God isn’t like that. The sheep might be foolish, but the shepherd would still risk his life to save it. Men and women may be fools but God loves even the foolish one who has no one to blame but herself for her sin and sorrow.
The individual love, the pointed love of God is a seeking love. The shepherd was not content to wait for the sheep to come back. He went out to search for it.
And that is what the Jew could not understand about the Christian idea of God. The Jew would gladly agree that, if the sinner came crawling wretchedly back home, God would forgive. But we know that God is far more awesome than that. For in Jesus Christ He came to seek for those who wander away. God is not content to wait until men and women come home; He goes out to search for them, no matter what it costs him.
So this parable of the lost sheep is one of seeking and finding and rejoicing. So is the next one, the parable of the Lost coin. The coin in question in this parable was a silver drachma. A drachma is also a weight of silver, about equal to an apothecary’s dram, which is about 1/8 of an ounce, so on today’s market (and I looked it up last night)_ the silver coin would be worth about $2.27. The thing is, that was more than a day’s wages in Jesus’ time.
And it would not be difficult to lose a coin in a Judean peasant’s house; and it might take a long search to find it. The houses were very dark, because they were lit by one little circular window not much more than about 18 inches across. The floor was beaten earth covered with dried reeds and rushes; and to look for a coin on a floor like what was very much like looking for a needle in a haystack. The woman swept the floor in the hope that she might see the coin glint or hear it jingle as it moved.
There are a couple of reasons why the woman might have been so eager to find the coin, and why the search would be worthy of telling.
First, it may have been a matter of sheer necessity. $2.27 doesn’t sound like very much, but as I said, it was more than a whole day’s wage for a working man in Judea. A whole days’ wage. Say you made 12.50 an hour (that’s #36,000 a year). Gives one a glimpse of what we’re talking about with a $15.00 an hour minimum wage nowadays. One day at 12.50 is $100. Wouldn’t you search high and low for a lost $100 bill in your house? I would! These people lived always on the edge of things, and very little stood between them and real hunger, or real homelessness, if they didn’t actually own the house they lived in. And, of course, most didn’t. The woman may well have searched with such intensity because, if she did not find it, the family would be out on the street.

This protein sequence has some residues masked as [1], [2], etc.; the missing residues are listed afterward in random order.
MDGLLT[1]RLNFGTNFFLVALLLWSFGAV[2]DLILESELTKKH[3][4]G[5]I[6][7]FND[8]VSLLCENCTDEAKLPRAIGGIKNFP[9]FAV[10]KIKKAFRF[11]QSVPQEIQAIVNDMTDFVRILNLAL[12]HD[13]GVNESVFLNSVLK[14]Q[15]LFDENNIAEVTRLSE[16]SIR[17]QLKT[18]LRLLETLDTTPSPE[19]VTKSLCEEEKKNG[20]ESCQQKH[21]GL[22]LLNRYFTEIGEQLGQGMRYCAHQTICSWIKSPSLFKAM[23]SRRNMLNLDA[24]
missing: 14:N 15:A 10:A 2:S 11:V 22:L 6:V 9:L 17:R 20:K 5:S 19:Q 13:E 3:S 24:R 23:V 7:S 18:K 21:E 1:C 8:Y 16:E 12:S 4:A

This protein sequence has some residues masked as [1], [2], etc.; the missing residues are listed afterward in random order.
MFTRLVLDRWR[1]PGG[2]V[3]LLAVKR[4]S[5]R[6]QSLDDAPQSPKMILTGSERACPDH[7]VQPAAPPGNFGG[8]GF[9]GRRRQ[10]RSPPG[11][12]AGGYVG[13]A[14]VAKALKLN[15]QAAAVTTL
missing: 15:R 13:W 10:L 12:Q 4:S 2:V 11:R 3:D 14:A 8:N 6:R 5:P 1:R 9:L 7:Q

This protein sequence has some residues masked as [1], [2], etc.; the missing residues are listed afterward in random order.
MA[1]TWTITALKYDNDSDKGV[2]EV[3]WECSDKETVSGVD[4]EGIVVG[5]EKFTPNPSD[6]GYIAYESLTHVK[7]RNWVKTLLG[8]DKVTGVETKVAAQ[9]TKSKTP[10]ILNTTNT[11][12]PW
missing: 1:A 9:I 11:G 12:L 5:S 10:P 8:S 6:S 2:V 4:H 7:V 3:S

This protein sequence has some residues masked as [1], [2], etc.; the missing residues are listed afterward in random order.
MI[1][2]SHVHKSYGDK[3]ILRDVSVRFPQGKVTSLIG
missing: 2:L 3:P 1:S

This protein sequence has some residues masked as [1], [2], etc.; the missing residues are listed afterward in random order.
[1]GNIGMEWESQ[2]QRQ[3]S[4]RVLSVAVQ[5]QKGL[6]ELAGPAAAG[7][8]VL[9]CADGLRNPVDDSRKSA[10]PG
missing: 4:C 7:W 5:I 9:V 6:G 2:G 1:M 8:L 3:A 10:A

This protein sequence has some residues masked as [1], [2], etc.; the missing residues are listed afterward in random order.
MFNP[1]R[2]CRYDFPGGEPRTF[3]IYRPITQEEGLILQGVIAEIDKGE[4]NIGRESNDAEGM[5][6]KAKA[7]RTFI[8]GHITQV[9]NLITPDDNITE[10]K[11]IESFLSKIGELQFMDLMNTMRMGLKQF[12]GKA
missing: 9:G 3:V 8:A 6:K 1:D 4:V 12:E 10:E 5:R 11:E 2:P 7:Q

There’s another reason, too, why this woman might have been so anxious to find the coin. The first reason—the real financial necessity—is gripping, but this one’s nice. The mark of a married woman was a headdress made of ten silver coins linked together by a silver chain. You may have seen pictures of Judean women with these bracelets for their heads. For years maybe, a girl would scrape and save to amass her ten coins, for this headdress was the equivalent of her wedding ring. When she had it, it was so inalienably hers that it could not even be taken from her for debt. It might really have been one of these coins that this woman in our parable had lost, and so she searched for it as hard as any woman would if she had lost her wedding ring.
In either case, it easy to think of the joy of the woman when at last she saw the glint of the elusive coin and when she held in in her hand again.
Jesus said God is like that. The joy of God and of all the angels, when one sinner comes home, is like the joy of a home when a coin which has stood between them and starvation has been lost and is found; it is like the joy of a woman who loses her most precious possession, with a value far beyond money, and then finds it again.
No Pharisee had ever dreamed of a God like that. A Jewish scholar has admitted that this is the one absolutely new thing that Jesus taught us about God—that He actually searched for people. The Jew might have agreed that if one came crawling home to God in self-abasement and prayed for pity, he might find it. But the Jew would never have conceived of a God who went out to search for sinners, for you and me.
We believe in the seeking love of God, you and I, because we see that love embodied in Jesus, the son of God, who came to seek and to save the lost.